Founded in 1853, the Herbarium, Library & Archives building at London's luscious Kew Gardens is the world's leading center for the study of plant diversity. Since opening more than a century ago, the original building has housed a botanic library and dried plant specimens. Only recently did a need to expand the space come about, calling for a new sustainable environment that could protect the building's precious contents from fire, flood, humidity and infestation. Edward Cullinan Architects were called for the job, and the team created a new, three-story wing made from glass and locally sourced timber. Beyond being beautiful, the sustainable systems employed in both heating and cooling the building have garnered it some noteworthy green cred, including a BREEAM 'Excellent' mark.
Completed in 2009, the Herbarium’s new glass and timber wing creates a fantastic contrast with the original red-bricked building, connected to its side. Edward Cullinan Architects worked closely with the botanists, librarians and staff to ensure that the design would meet the requirements of a highly specific technical brief. The RIBA Award winning building provides a reading room, research areas, storage vaults and a photo studio to aid digitalization of the collections.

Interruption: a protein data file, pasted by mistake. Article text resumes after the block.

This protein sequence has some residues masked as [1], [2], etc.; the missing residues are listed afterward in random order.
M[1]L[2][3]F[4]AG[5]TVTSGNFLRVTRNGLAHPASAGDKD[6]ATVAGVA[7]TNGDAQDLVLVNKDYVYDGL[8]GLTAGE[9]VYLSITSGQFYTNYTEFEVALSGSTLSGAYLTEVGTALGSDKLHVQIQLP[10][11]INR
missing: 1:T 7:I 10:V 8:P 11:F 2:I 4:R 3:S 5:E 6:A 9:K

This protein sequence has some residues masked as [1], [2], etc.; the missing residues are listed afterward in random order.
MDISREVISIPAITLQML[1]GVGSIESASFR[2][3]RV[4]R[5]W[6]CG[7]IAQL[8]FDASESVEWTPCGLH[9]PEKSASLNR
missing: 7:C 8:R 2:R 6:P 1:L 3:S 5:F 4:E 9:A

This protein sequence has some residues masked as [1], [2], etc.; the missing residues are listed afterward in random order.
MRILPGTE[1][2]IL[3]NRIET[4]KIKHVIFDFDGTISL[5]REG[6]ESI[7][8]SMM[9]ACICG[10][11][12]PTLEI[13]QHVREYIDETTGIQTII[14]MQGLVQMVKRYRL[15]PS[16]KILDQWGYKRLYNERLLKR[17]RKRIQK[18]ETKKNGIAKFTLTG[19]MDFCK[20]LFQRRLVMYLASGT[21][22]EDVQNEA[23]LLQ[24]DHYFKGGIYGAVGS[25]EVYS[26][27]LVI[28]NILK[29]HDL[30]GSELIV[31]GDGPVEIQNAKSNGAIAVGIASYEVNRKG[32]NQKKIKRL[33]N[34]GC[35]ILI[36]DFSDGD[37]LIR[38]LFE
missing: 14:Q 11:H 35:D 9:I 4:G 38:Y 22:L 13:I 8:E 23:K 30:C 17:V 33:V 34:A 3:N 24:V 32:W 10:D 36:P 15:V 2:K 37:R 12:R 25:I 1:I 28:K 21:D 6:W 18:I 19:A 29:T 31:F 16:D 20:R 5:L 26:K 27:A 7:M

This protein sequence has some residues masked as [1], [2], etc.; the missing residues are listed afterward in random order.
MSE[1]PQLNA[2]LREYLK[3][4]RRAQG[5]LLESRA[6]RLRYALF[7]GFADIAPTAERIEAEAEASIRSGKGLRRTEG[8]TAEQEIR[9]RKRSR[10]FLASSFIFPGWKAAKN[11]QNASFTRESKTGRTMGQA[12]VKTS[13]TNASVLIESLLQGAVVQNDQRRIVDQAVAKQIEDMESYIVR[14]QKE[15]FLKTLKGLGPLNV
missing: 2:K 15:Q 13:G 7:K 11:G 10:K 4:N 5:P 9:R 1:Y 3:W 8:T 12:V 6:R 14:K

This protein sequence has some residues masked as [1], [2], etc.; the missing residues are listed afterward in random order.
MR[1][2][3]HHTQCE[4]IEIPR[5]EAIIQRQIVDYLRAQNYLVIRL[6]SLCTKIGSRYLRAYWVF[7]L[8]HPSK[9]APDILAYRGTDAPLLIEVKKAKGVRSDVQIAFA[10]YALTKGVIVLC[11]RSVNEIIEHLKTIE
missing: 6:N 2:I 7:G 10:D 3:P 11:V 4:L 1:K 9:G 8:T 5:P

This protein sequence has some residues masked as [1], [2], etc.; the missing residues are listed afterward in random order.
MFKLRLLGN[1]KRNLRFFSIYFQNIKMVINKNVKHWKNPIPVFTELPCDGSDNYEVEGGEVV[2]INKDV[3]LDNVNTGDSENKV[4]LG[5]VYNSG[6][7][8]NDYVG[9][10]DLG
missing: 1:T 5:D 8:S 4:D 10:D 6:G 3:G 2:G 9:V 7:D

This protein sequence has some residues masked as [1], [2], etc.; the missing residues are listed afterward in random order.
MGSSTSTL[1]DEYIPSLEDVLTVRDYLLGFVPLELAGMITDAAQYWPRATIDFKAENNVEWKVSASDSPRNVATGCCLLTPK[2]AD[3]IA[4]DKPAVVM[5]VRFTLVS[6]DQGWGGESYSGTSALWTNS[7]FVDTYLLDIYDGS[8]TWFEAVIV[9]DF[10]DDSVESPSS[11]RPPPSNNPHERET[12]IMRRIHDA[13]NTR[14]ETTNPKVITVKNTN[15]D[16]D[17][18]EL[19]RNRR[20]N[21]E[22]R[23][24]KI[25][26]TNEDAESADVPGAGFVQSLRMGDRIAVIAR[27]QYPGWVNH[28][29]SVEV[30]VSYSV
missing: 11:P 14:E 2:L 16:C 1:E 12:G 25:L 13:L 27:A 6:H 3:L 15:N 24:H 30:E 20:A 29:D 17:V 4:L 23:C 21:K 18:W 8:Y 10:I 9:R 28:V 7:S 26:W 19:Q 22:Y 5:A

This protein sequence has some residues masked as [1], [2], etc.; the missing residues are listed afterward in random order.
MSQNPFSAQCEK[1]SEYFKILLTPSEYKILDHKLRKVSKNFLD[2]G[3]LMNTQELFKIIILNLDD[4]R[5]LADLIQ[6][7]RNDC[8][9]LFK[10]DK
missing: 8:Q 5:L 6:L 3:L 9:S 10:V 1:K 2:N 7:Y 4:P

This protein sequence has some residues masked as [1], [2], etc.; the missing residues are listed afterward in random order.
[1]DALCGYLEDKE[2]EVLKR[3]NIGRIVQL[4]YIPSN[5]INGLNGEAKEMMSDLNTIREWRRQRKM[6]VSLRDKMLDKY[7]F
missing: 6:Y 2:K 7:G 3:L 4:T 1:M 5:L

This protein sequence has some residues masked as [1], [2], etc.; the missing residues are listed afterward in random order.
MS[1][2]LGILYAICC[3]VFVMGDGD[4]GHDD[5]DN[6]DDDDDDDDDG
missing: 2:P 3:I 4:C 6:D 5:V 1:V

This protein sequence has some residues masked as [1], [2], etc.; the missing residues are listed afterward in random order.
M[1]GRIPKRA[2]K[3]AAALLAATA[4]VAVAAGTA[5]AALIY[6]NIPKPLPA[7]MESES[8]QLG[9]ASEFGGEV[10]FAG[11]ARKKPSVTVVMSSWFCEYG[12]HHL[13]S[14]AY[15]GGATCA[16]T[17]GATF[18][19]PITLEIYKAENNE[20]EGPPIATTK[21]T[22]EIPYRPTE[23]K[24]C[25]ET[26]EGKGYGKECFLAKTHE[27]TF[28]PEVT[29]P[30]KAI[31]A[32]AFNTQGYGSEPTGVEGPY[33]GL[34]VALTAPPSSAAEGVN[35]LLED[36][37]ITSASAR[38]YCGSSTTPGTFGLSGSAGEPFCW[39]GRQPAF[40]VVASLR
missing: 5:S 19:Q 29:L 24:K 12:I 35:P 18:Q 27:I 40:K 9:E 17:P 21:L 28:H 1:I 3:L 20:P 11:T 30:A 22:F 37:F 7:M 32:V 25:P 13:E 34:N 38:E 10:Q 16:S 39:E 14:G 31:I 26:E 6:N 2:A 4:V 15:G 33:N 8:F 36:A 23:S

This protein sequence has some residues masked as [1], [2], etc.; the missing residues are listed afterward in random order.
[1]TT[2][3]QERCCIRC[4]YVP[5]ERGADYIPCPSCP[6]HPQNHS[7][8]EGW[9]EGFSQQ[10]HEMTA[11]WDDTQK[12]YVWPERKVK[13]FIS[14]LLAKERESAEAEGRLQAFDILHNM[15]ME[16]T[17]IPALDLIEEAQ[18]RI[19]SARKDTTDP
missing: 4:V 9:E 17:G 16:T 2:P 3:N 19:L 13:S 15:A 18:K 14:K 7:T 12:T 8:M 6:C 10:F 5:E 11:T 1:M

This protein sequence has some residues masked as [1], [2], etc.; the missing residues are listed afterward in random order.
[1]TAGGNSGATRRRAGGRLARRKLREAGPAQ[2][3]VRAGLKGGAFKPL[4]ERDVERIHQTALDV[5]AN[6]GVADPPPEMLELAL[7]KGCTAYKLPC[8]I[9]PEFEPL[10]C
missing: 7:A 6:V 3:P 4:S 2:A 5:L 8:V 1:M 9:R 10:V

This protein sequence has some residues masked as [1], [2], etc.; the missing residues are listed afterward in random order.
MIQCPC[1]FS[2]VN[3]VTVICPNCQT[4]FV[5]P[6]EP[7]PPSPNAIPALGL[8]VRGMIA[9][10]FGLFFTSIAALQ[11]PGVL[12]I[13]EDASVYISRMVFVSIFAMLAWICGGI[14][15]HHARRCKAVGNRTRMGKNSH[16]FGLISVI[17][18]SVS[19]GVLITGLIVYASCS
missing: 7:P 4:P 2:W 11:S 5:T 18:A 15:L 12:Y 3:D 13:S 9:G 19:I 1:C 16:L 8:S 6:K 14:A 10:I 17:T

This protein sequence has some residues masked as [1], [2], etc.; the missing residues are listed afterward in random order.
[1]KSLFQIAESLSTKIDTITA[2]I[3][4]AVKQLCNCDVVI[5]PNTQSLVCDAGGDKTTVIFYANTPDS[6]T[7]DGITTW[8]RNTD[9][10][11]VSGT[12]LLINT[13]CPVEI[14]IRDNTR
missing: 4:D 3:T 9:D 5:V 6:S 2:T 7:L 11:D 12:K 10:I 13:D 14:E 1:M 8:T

The new Herbarium is a three-story brick clad vault enclosed by an undulating glass and wooden facade made from Western Red Cedar sourced sustainably from nearby Sussex. The dried plant specimens are stored in a cool, dark vault, and are examined by scientists in naturally day-lit rooms. As a World Heritage Site, a funding criteria was that the collection remain open to the public to allow visitors to enjoy Kew’s priceless collection of dried plant specimens, botanic books and illustrations.
To match the exterior with the interior design, the circular Reading Room’s furniture was created using bespoke joinery and the tables boast integrated lighting and IT connections.
However, the key sustainable feature the building maintains is the innovative way it produces cool and hot air. The primary heating and cooling source for the whole building is provided through a bore hole based ground-source heat pump that takes renewable energy from the underground. This detail has earned the new structure a BREEAM ‘Excellent’ title.
Photo © Ana Lisa Alperovich for Inhabitat / Tim Soar